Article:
Saturday, June 11, 2011


PISSED OFF AT THE GOVERNMENT are we? Angry about government spending? Concerned that life would be okay if the government would just get out of the way?

Well here’s a news flash. A whole bunch of Americans are happy to be Americans, no matter how severely the current cyclical circumstance may affect them. They work hard, they play, and they worship and interact knowing at least two things:
  1. Most Americans know that good times can become bad and the reciprocal is true; and
  2. Most Americans know that they are in the center but acknowledge that they are not “the center.”

TO BE MORE SPECIFIC: We are the government. We elect the officials who are positioned to make the tough calls. We are the ones who need to pay attention to the calls made by those folks and we need to take responsible action at the next election if we want to change course. Paying attention means much more than listening to talking heads who’s step one is to convince the audience that they, the head, is the fountain of all truth. They do this by turning words like liberal, conservative, progressive, and socialize (or socialism) into pejorative terms. Paying attention means reading a newspaper or a newsmagazine knowing that the content therein passes editorial scrutiny for reliability and factualness.

Government spending in most cases is money that goes from the government into the hands of people – citizens like you and me – who may be divided into at least three categories:
  1. Those who work for private industries which perform services for or provide product for the government;
  2. Those who work directly for the government providing necessary services like police and fire protection, education and national security to the rest of us; and
  3. Those who receive support from the government in times of need, like the countless GM factory workers who would be unemployed had the government not offered loans – now about to be fully paid back with interest – to their employer.
The money these folks get is used to pay for goods and services, which, in turn, provides work for others in the country.

When the government “gets out of the way,” bad things can happen. Unregulated bankers make questionable loans that artificially prop up the housing market. When the market collapses, people lose their homes. Not because of what government did, but because of what government didn’t do. Unregulated industries, which extract mineral wealth, can cause both human tragedy and environmental ruin. Look at the coal mining disasters of just the past three years or so. And the results of shoddy oversight of deep water drilling. These headline grabbing events occurred not because of what government did, but because of what government didn’t do.

Folks who believe government is the problem – up to and including Saint Reagan – may be those who lay the groundwork for government to be the problem. By underfunding local, state and federal governments, government works less well, providing adequate fodder to those who say “Look what a bad job they’re doing…” in Oroville, Sacramento or DC. In education, tests designed to measure fairly unimportant stuff show that schools fail to teach fairly unimportant stuff, so logically we should cut money to all those lousy public schools. This lack of resource limits schools’ ability to teach the really important stuff like literature, fine arts, history, humanities – and yes, even math and science. The same thing is happening in parks, aide for infants and the elderly, the court system, roads – the list goes on and on.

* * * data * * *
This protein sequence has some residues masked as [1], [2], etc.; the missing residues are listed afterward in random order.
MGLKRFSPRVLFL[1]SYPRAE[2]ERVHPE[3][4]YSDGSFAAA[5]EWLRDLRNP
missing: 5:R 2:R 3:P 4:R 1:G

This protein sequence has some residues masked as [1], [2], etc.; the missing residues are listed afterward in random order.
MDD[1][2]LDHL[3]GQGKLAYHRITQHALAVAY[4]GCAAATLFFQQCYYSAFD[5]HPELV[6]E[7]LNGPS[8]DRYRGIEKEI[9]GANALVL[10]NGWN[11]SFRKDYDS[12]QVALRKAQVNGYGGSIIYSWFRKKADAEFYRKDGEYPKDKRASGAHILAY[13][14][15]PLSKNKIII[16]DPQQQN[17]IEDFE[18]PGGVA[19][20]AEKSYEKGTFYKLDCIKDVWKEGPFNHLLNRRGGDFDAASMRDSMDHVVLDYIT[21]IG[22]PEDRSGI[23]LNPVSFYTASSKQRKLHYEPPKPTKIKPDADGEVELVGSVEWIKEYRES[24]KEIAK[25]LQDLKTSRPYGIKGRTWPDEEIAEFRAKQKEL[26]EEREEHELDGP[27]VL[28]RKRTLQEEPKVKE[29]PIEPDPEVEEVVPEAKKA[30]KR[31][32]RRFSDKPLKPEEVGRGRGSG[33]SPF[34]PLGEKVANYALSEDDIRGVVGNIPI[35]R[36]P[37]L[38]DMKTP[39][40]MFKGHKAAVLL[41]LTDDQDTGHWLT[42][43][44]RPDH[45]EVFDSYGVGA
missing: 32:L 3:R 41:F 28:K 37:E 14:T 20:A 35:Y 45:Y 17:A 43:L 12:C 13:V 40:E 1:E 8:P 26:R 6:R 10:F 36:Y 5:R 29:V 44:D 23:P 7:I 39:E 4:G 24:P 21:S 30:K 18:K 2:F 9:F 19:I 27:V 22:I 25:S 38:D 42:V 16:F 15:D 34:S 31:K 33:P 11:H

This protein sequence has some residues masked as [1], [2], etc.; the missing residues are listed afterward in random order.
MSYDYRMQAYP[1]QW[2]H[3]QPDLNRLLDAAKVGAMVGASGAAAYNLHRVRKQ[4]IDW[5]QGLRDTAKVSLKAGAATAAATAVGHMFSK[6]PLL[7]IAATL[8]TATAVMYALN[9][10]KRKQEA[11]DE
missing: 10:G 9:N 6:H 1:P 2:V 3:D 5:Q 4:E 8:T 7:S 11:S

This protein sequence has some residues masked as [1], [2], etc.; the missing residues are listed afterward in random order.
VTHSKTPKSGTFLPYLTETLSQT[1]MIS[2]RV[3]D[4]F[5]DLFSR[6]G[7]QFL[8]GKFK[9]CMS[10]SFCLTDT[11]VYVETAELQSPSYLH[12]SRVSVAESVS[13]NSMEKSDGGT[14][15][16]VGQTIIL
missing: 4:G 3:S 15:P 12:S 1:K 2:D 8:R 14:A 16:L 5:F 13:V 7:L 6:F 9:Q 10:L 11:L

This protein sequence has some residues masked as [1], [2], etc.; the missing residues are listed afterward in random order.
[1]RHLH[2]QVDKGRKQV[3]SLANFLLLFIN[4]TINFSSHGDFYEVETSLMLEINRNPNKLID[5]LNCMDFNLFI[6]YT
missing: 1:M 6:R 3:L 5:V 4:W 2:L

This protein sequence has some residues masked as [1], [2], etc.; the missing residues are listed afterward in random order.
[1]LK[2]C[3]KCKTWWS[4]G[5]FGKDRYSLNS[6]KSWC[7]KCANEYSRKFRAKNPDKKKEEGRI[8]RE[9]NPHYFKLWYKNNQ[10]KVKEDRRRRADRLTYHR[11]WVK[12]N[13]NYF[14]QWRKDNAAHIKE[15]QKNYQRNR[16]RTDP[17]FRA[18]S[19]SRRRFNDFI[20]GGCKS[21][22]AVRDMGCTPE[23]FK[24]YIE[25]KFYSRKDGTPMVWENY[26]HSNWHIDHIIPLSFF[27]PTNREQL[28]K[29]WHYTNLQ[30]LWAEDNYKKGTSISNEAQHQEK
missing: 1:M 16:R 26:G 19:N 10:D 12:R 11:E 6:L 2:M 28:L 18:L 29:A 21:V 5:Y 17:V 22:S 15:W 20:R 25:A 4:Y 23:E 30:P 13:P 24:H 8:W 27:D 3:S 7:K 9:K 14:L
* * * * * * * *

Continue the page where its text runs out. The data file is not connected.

We cut the resource for the service and then complain that the service isn’t any good. This is akin to taking bread away from a hungry man and then chastising him for starving. Those who wish to “starve the government” could gain a lot of credibility, in my estimation, if they, themselves went a week without eating.

THE MAJORITY OF AMERICANS “get this.” They understand that government has a role to play in providing security, education, economic stability, and infrastructure. The boisterous few have found the means to thwart the will of the majority and short circuit the common good. We see “no new taxes” pledges at the exact time when tax infused stimulus could – and actually has – help pull us out of the dive.

How do we right the ship? The first thing is to know that while I can’t change you, I can continue to change myself for the better. How?

  1. I can turn down the media volume.
  2. I can educate myself more fully in a general sense, and on the important issues specifically.
  3. I can garner information from reliable sources – those passing editorial scrutiny.
  4. I can question the motives of those reliable sources.
  5. I can listen to my neighbor at least twice as much as I talk to my neighbor.
  6. I can admit that I am not the smartest person on the planet, or even in the room.
  7. I can criticize my government without tearing down my government.
  8. I can vote.
  9. I can proudly display my flag, but if I don’t…
  10. …I can still be a patriot.

Living in America is a burdensome thing. But with the burdens of citizenship come great rewards. We must continue to pay our share and work together to fashion and refine our great nation. Not act like ignorant buffoons and tear the place apart.

© 2011
Church of the Open Road Press

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